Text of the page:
Passed PMP Exam 1st attempt in August End after change of grading scale - Lessons learnt and Tips
First of all, kudos to everyone who is writing the exam soon or plans to write it soon as you have shown the will to write one of the toughest rates exams.
In almost all websites I searched I found it was the either the toughest or the 2nd most. That was my way of pepping myself to prepare for it. “When the going gets Tough the Tough get going !!”
I passed the exam with an overall “Above Target” rating & “Above Target” in 4 out of 5 domains and I want to share the lessons learnt so that everyone who is reading this can benefit from it by using any tips they like towards their preparation.
Timeline for preparation:
- Though, ideally I wanted to study consistently 2 hours for 3 months, but with the work schedule – it came down to only 3 intense weeks in the end. It was taxing but anyone who is less than a month away from the exam – please don’t panic, ”You can still do it !”.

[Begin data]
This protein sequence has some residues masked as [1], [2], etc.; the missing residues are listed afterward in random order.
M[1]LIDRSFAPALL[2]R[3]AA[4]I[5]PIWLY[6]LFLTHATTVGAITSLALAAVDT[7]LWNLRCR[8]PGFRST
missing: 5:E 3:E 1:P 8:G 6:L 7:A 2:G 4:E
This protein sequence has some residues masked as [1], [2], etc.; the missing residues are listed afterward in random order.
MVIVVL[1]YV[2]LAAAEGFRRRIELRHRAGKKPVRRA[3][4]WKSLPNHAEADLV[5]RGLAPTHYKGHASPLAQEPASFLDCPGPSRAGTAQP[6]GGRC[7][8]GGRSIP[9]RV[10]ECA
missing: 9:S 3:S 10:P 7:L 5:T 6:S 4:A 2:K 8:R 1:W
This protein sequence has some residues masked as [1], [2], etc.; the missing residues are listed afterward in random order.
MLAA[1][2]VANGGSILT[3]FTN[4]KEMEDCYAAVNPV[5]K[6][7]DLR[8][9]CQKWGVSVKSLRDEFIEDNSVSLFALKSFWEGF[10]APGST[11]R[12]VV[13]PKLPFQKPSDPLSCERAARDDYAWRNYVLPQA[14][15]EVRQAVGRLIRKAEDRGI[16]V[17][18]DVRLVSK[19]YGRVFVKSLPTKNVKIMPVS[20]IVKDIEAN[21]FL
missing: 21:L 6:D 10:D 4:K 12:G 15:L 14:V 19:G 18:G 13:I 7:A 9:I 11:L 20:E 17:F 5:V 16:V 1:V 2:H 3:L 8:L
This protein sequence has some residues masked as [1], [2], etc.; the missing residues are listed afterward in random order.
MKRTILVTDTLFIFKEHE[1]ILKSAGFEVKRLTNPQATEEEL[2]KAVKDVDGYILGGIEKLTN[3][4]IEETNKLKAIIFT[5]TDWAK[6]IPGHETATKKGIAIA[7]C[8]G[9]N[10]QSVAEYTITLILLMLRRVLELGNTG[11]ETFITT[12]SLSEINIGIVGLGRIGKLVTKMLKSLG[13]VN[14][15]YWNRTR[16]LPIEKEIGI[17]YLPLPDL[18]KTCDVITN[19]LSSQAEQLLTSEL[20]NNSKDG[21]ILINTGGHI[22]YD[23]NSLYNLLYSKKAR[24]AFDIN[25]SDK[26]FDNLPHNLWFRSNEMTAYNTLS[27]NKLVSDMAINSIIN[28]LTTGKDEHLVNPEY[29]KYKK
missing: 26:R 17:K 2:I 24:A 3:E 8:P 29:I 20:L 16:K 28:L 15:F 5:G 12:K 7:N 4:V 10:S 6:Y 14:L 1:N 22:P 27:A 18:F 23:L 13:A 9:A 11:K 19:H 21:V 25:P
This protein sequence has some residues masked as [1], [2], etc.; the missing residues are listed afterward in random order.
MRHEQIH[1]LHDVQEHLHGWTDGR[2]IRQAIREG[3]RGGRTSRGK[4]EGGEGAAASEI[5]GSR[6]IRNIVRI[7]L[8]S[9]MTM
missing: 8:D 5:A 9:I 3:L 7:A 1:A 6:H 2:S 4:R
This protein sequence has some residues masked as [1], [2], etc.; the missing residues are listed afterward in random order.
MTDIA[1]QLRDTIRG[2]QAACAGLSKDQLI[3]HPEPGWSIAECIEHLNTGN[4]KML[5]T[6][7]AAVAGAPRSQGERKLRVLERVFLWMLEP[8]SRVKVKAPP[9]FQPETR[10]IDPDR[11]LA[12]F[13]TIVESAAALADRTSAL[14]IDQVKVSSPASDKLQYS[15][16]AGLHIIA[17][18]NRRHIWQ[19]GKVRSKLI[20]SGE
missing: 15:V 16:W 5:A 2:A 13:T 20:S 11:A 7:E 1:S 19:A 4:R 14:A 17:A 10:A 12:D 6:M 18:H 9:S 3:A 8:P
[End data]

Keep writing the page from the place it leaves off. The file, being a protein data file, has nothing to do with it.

- Anyone who has time at hand, I would recommend that he/she should pace the preparation in a more consistent manner though in the end it will still need an intense effort of doing multiple mock exams over the last 2 weeks.
- Don’t do a lot of multiple exams till you are through with the entire content of preparation, it will help you to get better score which will boost your confidence and writing more mock exam close to the exam will peak your ability to solve question close to your exam day. I bet you need to be on your peak to do well on the exam day !
Course Content and Material Used:
- PMBOK is the official guide and one should read it as the first book/ course content any one reads to get an Idea of all the processes / documents / terminology that an exam author expects you to know and would grade you on.